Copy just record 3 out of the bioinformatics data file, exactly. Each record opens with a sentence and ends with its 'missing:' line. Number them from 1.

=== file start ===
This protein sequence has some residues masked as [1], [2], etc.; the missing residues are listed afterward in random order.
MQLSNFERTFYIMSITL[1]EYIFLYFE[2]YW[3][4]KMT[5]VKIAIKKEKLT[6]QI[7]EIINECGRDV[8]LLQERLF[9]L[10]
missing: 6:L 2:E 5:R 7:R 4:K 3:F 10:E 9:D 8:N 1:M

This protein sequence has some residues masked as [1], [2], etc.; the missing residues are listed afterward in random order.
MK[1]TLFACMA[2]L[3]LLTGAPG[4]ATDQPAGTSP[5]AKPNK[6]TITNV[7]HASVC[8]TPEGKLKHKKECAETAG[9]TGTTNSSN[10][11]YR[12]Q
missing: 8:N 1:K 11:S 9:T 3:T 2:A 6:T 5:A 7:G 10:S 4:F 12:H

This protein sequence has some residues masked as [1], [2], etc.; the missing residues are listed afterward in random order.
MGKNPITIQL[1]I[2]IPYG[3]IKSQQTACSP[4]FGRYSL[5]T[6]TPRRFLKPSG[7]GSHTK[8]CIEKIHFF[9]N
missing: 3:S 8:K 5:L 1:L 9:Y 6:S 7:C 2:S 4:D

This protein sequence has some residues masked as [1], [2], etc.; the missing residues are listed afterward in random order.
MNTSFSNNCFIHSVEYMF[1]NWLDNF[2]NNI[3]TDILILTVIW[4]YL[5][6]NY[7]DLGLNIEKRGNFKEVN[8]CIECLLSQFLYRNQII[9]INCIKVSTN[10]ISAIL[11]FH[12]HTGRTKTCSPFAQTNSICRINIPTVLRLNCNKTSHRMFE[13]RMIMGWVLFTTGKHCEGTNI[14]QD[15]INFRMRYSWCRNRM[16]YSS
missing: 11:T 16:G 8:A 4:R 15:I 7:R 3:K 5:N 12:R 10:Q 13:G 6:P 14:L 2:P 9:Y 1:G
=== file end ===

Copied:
This protein sequence has some residues masked as [1], [2], etc.; the missing residues are listed afterward in random order.
MGKNPITIQL[1]I[2]IPYG[3]IKSQQTACSP[4]FGRYSL[5]T[6]TPRRFLKPSG[7]GSHTK[8]CIEKIHFF[9]N
missing: 3:S 8:K 5:L 1:L 9:Y 6:S 7:C 2:S 4:D